Sunday, November 16, 2008


One of the cooking forums I visit featured a fascinating post regarding the Italian dish spaghetti carbonara. This post took offense to the way the term 'carbonara' is applied at some "Italian" chain restaurants like Olive Garden to describe sauces made with cream, peas and other bastardizations to what is supposed to be a very simple dish with sauce made from egg.

For true carbonara, eggs are mixed with parmesan cheese and then poured over spaghetti that has been cooked, then put into a pan of rendered pancetta and tossed to coat. The residual heat from the pasta cooks the eggs just enough. I actually temper the egg with some of the pasta waster, and use my infrared thermometer to make sure the pasta is no higher than 155 degrees before pouring on the egg. Too hot and the egg will scramble.

For what it's worth I use bacon in mine, as I tend to have it around a lot more often than pancetta, but otherwise I followed his instructions and the dish was fabulous. It's a great comfort food as well as being quick, easy and inexpensive.

While all that is interesting and all, that's not what I'm writing about. The point is that in this post he also described making his own pasta; something I had never done until today, but as I read his description of the process I instantly wanted to try it. I picked up a very reasonably priced pasta rolling machine to make the job a little easier.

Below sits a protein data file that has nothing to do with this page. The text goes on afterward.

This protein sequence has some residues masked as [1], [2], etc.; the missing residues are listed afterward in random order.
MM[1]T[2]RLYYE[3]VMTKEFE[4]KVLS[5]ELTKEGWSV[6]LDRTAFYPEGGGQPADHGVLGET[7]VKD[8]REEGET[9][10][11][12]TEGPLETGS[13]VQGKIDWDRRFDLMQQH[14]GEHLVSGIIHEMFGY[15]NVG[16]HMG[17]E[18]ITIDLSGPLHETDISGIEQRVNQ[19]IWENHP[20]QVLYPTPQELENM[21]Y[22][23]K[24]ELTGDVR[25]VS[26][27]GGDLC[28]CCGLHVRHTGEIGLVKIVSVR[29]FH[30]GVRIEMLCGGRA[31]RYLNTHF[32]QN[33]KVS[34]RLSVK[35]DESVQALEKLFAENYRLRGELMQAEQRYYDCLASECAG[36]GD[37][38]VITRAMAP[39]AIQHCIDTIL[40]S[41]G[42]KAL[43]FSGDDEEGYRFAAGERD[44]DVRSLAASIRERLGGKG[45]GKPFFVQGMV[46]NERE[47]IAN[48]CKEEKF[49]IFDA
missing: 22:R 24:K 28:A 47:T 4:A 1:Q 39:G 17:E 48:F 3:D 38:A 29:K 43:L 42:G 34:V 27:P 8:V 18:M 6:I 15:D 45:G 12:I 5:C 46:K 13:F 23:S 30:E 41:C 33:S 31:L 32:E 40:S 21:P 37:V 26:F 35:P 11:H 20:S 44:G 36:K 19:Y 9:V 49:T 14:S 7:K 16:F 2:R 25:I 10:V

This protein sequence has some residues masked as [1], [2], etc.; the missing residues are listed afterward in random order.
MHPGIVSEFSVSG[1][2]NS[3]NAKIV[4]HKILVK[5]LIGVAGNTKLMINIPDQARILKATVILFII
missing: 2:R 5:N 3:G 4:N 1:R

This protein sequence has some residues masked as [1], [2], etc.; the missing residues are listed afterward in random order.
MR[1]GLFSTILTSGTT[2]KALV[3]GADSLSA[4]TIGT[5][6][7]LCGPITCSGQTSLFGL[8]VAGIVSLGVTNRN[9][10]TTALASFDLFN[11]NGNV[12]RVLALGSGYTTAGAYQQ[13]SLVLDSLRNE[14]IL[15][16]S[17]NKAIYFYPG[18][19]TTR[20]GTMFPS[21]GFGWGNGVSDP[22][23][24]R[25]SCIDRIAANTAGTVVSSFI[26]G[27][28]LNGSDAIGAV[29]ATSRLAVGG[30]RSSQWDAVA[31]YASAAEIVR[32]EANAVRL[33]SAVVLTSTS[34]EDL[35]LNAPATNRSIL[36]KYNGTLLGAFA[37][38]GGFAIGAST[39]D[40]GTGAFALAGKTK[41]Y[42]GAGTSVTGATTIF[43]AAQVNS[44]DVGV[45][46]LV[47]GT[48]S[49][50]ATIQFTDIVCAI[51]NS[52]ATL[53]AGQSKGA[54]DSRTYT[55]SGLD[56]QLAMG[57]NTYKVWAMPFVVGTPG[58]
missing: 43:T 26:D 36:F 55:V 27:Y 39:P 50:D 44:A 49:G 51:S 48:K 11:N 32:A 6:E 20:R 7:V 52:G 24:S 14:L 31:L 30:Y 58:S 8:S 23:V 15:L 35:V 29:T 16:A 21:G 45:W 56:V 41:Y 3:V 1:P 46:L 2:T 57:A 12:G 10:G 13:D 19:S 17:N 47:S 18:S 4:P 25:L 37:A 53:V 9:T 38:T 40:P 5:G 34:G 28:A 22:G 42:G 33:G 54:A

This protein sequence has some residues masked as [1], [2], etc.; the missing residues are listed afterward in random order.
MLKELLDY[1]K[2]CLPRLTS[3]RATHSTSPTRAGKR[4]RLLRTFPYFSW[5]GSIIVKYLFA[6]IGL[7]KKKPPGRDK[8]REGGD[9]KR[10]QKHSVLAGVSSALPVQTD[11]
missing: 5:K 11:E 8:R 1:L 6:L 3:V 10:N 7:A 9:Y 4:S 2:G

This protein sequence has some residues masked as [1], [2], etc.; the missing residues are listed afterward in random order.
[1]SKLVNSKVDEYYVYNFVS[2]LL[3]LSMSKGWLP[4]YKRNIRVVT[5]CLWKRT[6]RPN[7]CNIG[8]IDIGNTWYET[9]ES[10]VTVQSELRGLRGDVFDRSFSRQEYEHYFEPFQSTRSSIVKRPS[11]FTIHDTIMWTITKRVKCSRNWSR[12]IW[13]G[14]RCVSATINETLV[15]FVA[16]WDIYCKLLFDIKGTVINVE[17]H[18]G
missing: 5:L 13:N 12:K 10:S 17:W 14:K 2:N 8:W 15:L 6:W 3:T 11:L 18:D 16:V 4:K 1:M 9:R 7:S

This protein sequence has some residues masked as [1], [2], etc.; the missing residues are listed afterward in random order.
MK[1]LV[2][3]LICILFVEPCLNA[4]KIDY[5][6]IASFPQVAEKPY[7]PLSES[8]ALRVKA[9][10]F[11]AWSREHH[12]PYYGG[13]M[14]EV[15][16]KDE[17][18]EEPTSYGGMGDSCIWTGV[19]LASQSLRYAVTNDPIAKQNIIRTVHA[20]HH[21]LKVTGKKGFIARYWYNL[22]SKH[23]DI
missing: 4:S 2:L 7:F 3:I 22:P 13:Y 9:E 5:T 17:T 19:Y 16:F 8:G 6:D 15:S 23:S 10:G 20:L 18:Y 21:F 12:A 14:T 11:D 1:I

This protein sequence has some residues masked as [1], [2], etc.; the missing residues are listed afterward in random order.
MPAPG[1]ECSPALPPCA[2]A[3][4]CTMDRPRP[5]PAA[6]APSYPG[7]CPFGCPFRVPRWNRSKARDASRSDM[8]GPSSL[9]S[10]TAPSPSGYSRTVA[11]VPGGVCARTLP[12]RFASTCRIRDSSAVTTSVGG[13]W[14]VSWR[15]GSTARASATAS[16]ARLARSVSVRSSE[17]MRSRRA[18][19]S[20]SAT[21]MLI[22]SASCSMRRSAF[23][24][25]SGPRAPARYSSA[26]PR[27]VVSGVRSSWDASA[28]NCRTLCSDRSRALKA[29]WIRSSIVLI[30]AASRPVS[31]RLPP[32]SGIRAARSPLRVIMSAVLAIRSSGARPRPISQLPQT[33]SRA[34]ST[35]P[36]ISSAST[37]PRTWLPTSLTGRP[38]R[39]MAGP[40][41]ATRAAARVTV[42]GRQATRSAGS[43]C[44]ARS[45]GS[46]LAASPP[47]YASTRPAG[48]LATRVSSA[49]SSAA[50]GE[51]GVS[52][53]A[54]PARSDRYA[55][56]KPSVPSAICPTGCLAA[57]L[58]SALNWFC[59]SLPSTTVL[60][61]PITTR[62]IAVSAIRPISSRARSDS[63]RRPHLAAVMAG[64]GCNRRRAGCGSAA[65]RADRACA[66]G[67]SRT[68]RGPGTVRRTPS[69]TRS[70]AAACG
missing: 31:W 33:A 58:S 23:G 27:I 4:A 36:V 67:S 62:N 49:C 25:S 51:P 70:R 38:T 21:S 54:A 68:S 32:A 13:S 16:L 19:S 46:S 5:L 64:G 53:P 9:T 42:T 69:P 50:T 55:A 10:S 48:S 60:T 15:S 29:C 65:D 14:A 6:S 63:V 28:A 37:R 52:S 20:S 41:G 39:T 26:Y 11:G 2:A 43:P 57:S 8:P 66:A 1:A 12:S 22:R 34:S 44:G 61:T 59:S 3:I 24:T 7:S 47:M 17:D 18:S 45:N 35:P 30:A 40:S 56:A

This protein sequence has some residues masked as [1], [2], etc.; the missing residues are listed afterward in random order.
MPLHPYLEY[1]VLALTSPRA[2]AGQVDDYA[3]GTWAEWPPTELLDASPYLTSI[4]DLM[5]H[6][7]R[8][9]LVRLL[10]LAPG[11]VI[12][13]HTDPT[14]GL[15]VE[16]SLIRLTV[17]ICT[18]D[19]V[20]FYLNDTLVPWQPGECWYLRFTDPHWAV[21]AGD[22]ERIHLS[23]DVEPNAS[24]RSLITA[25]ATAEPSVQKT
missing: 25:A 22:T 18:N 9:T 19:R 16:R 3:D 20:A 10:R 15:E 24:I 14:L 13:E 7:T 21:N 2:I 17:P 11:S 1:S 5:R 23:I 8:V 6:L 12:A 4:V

The basic pasta recipe is pretty simple; flour, eggs and salt. I used this guy's technique.

As far as flour, I made the fettuccine with AP and the ravioli with bread flour. As I suspected, the bread flour worked significantly better than AP. I couldn't tell a difference before they were cooked, but after cooking the bread flour maintained better tooth.

The fettuccine was just tinted with food coloring, but next time I'll use some spinach for color. The food colors looked OK when the pasta was dry, but once cooked it got much lighter and just looked silly.

The ravioli were really fabulous, I made 2 varieties; acorn squash and mushroom.

Acorn Squash filling:
  • Roasted a halved acorn squash, peeled the meat.
  • Into the processor with a splash of olive oil, some fresh pressed garlic, a healthy pour of Parmesan cheese and a dash of ginger and nutmeg.
  • 6 pulses in the food processor, scrape the sides down and repeat.

Mushroom filling:
  • White button mushrooms sauteed in butter with 2 cloves of roasted garlic.
  • A pour of olive oil and grated Parmesean.
  • About 6 pulses in the food processor.

The acorn squash filling was really good, but the mushroom was outstanding. I could eat that all day long.


  1. Looks delicious, have you ever heard of people making turkey flavored pasta using actual turkey?

  2. No.

    Are you planning a Very Special Thanksgiving?

    I don't even know how you'd pull that off. The classic pasta recipe doesn't even use water; all the liquid comes from the eggs.

    OK, so say you could use some concentrated turkey broth and compensate for the moisture with more flour...might work, but I think it would be barely perceptible in the finished dough.

    Be easier to make a turkey filling for ravioli. That would be easy and tasty.


Are you in favor of irradating food?